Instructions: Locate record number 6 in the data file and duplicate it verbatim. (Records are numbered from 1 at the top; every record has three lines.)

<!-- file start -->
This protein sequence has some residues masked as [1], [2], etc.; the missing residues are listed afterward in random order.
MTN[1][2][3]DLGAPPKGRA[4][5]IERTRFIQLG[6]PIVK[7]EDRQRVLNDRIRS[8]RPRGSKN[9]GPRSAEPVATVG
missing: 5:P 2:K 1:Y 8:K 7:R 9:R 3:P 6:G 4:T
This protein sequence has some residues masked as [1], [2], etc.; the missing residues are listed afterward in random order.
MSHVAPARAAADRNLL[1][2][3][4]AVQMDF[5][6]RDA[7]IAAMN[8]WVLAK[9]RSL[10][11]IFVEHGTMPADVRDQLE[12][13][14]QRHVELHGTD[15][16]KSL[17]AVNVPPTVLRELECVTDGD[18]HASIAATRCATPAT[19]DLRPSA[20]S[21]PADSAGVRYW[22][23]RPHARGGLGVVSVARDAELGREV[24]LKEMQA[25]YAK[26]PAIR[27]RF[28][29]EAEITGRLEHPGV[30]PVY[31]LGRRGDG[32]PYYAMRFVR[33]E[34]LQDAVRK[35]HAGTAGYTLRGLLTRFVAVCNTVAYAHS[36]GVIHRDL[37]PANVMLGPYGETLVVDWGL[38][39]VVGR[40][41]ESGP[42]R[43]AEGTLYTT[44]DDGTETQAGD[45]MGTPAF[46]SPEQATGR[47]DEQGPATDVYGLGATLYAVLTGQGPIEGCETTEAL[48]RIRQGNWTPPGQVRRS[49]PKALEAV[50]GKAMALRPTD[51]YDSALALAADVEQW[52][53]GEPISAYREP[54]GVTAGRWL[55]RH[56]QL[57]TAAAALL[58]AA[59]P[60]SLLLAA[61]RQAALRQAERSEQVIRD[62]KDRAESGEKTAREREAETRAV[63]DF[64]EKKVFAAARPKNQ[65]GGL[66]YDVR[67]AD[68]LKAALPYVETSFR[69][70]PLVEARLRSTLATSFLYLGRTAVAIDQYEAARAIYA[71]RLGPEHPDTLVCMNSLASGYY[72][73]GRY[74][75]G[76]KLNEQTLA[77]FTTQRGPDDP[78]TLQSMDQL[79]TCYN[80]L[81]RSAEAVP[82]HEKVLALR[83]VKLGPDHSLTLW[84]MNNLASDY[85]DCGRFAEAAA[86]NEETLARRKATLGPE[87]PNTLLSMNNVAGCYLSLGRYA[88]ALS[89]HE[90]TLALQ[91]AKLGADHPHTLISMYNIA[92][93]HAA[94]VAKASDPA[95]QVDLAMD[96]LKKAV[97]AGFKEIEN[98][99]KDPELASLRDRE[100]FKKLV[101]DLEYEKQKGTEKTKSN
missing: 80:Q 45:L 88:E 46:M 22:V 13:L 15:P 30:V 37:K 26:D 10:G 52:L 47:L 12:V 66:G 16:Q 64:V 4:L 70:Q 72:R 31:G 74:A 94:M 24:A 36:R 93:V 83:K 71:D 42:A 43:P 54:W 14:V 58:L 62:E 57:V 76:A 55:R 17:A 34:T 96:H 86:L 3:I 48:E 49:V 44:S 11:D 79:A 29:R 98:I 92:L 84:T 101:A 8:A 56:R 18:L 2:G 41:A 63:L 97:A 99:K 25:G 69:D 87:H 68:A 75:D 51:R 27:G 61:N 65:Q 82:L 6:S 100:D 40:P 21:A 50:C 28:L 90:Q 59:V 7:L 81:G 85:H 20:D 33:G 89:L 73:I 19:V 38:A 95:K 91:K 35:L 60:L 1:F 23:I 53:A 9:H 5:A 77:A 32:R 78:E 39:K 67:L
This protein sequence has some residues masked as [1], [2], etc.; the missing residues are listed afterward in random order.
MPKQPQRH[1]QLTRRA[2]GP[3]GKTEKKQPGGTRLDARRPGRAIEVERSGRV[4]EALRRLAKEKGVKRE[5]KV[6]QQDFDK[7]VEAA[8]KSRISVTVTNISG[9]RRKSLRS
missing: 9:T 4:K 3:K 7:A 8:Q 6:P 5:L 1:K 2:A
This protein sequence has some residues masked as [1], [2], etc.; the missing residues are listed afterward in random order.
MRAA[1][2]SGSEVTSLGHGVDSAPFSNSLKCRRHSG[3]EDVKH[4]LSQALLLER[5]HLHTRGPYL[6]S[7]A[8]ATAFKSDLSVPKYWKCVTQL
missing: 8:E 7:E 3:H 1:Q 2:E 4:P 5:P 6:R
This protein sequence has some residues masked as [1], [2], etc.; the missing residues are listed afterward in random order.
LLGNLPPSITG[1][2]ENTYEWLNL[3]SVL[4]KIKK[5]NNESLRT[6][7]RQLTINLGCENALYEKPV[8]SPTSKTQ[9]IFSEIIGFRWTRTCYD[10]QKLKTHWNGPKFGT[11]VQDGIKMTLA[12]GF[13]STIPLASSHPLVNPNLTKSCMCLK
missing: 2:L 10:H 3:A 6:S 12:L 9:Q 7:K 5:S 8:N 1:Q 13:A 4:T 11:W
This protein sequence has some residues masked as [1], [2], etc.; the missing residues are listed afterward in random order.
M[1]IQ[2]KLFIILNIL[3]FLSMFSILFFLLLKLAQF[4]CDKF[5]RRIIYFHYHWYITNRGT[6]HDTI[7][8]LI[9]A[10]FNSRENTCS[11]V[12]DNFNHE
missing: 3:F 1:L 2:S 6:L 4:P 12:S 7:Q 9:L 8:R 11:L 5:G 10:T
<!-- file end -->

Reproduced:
This protein sequence has some residues masked as [1], [2], etc.; the missing residues are listed afterward in random order.
M[1]IQ[2]KLFIILNIL[3]FLSMFSILFFLLLKLAQF[4]CDKF[5]RRIIYFHYHWYITNRGT[6]HDTI[7][8]LI[9]A[10]FNSRENTCS[11]V[12]DNFNHE
missing: 3:F 1:L 2:S 6:L 4:P 12:S 7:Q 9:L 8:R 11:L 5:G 10:T